(One in a series of articles adapted by Robert Locke from Dr. Serge Trifkovic’s new book The Sword of the Prophet: A Politically-Incorrect Guide to Islam)
Thanks to a huge bribe in the form of forgiveness of its massive foreign debt, Pakistan sided with the West in America’s war to uproot the Taliban in Afghanistan, and we are told that it is a reliable ally in the War on Terror. But beneath the thin crust of the Musharraf regime, there lurk deep tensions in Pakistan that should lead us to question whether it is likely to be our ally for the long haul.
For a start, there is the basic fact that Pakistan was the first modern state to be established on openly Islamic principles, and even its name, “land of the pure”, implies that only the “pure” ones — Moslems — are true citizens. Having no real history as a nation, it was artificially carved out of British India to create a Moslem-majority nation when the Raj dissolved in 1947. The result was a semi-coherent hodgepodge with nothing but religion and military force to hold it together.
Pakistan suffers from many defects derived from its origins. It is divided by caste, with the highest status reserved for the alleged, imagined, and perhaps a few real descendants of Arab conquerors, called ashraf. This social structure predicated upon the supposed superiority of Islamic imperialism in itself suggests that Islam is the cause, or at least an aggravating feature in the array of problems of underdevelopment, illiteracy, oppression, poverty, disease, and rigidity of thought. For as long as the country’s Islamic character is explicitly upheld by General Musharraf and his successors, Pakistan cannot evolve into a democracy, an efficient economy, or a civilized polity, without undermining the religious rationale for its very existence. The political structure of the nation thus guarantees its subservience to politicized Islam. Unlike neighboring India, Pakistan has never been a functional democracy. It legislates discrimination against Christians and other religious minorities and it covertly aids terrorists in Jammu and Kashmir in India.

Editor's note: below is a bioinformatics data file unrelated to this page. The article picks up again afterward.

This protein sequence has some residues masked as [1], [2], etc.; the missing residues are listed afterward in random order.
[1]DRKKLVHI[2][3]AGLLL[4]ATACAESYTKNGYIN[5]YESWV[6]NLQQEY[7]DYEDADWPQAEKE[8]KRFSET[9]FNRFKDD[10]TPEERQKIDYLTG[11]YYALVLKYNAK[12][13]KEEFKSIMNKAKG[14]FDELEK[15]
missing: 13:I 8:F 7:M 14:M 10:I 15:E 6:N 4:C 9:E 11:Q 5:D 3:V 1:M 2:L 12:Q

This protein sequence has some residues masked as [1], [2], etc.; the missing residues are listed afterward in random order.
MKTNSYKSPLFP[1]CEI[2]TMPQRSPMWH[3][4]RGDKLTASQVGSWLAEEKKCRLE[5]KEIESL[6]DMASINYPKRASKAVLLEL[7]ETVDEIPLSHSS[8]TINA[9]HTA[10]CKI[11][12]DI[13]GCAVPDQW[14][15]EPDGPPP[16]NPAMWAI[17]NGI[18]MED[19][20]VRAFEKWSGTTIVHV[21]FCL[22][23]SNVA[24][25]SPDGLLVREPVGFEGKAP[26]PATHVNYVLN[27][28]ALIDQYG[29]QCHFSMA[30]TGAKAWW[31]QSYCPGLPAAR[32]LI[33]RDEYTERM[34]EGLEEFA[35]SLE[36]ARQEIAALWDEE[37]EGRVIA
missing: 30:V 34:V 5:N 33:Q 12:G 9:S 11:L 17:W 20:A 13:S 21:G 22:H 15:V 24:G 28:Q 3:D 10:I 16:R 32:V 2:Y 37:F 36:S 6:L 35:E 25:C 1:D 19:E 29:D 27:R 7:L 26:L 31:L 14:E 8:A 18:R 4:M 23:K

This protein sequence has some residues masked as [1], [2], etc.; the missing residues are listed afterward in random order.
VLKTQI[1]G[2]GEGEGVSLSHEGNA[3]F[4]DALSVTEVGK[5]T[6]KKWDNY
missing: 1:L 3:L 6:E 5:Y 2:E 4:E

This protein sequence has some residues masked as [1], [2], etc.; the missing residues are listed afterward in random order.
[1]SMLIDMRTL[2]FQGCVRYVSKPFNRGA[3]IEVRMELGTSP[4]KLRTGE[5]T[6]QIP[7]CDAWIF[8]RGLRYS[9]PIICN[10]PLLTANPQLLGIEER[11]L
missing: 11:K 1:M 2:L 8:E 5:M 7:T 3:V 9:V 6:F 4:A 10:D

Always on the verge of bankruptcy, Pakistan has been for most of its 55 years of existence under military dictatorships. None of its leaders has ever left power voluntarily. Some were executed on trumped-up charges, notably the democratically elected Prime Minister Bhutto. His executioner, the ultra-pious Islamist General Zia ul-Haq, was the military dictator of Pakistan from 1977 until 1988. He had strong links with the Moslem Brotherhood and sharia was reintroduced after a bogus referendum. At the domestic level, Pakistan is an unstable powder-keg, torn by religious divisions which set Sunni against Shiite Moslems (20% of the population); by ethnic conflict between Pashtuns, Baluchis, Sindhis and Punjabis; and by social inequality, with 40% of its population below the poverty level. It is also one of the most corrupt countries in the world—a country where, according to the United Nations, the criminal economy is larger in real terms than the legal economy.